Illustration on the Dangers of Judging Others

In his diary a lieutenant colonel of a Northern regiment relates an incident which took place near Berryville, Virginia, during the Civil War. In the gather darkness, while the battle was still raging, the colonel saw three men going toward the rear and leaving the battle, two of them supporting the companion that limped between them. This was a favorite dodge of cowards to pretend that they were carrying a wounded comrade to the rear, and so escape the perils of the battlefield.

Convinced that this was another case of pretended injury and wounds, the angry colonel stopped the three men and ordered them to go back to the firing line. The man who was being helped protested that he was wounded, and badly wounded.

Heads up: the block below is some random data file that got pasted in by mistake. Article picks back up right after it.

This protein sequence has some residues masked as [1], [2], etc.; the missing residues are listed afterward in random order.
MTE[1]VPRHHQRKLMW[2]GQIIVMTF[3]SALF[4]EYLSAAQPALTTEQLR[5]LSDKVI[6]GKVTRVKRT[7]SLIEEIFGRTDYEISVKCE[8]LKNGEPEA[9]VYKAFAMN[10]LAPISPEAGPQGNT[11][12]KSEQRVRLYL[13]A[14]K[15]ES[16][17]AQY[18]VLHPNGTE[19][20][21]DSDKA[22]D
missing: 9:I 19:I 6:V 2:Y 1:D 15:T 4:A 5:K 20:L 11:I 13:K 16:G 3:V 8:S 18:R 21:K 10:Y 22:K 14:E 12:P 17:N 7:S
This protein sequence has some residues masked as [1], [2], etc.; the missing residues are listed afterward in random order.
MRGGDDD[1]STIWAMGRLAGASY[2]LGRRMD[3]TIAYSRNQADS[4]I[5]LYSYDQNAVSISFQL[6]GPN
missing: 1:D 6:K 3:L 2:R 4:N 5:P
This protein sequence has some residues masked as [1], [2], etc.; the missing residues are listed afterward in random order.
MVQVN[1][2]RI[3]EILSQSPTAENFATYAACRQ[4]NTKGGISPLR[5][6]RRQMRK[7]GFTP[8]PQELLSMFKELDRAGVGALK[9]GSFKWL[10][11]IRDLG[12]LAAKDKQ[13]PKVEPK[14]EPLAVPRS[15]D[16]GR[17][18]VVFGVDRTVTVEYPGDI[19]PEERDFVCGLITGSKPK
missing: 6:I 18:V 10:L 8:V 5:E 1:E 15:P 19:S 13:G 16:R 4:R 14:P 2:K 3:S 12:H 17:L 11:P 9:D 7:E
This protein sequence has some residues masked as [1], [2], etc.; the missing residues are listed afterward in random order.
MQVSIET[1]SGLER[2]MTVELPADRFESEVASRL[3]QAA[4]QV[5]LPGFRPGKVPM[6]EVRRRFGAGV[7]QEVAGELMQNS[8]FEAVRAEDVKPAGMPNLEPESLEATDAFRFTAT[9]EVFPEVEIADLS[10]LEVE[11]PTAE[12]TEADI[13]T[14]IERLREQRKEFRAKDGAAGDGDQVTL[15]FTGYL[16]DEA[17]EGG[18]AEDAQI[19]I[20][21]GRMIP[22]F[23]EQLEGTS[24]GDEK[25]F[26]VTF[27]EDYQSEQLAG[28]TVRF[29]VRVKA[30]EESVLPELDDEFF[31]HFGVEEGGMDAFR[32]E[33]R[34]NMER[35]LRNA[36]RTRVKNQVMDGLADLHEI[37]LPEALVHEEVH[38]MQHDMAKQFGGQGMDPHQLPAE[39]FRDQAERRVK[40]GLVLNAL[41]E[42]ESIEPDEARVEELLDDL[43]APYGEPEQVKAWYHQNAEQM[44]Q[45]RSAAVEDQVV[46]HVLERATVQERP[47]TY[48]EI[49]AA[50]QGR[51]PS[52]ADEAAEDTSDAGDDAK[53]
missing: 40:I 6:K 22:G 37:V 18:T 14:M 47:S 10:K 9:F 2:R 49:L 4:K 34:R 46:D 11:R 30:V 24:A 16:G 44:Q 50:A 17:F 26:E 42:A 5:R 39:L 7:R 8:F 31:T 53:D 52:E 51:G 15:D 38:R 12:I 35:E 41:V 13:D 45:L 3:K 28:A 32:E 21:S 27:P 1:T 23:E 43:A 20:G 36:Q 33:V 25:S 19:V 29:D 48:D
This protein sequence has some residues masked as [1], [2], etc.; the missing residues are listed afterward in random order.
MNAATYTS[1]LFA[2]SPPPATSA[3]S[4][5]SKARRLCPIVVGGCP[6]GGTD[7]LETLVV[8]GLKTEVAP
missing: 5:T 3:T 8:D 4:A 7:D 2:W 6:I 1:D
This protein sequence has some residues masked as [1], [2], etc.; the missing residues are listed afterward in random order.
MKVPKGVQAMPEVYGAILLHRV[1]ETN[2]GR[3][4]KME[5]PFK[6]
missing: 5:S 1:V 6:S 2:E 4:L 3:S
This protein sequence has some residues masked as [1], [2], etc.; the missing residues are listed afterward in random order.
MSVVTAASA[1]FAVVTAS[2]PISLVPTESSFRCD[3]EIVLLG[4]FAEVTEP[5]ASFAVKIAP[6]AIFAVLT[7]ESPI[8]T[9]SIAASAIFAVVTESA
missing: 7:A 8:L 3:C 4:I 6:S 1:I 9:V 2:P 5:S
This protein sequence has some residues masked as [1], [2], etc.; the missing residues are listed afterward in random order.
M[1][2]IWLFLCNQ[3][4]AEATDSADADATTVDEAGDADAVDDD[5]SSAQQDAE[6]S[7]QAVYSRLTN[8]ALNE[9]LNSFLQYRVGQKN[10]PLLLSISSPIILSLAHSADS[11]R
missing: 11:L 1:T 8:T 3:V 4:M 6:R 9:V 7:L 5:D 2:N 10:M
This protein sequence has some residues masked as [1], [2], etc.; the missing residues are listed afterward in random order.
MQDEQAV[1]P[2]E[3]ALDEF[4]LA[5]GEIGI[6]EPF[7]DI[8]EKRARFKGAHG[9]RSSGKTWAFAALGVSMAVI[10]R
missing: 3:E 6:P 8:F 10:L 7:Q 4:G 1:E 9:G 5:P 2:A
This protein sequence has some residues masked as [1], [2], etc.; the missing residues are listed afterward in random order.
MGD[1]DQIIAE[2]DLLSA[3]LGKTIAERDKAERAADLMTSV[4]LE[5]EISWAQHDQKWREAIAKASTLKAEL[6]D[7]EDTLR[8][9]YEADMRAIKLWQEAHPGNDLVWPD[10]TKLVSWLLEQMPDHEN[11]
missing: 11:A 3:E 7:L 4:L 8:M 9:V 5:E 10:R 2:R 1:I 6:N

But the angry colonel said to him, “You are not wounded; are trying to sneak out of the fight in the dark. Go back to your regiment.”

The wounded soldier then said, “Give me your hand, Colonel.”

Not knowing just what he meant, the colonel put out his hand, whereupon the wounded man took it and thrust it into a hole in his shoulder while the warm blood spurted up the arm of the skeptical colonel.

Shocked and overcome, ;the colonel exclaimed, “You poor fellow! Forgive me; go back to the doctor quick.”

The man took a step forward and fell dead. He had given his life for his country; but in the moment of supreme sacrifice he had been mistaken for a coward and a deserter.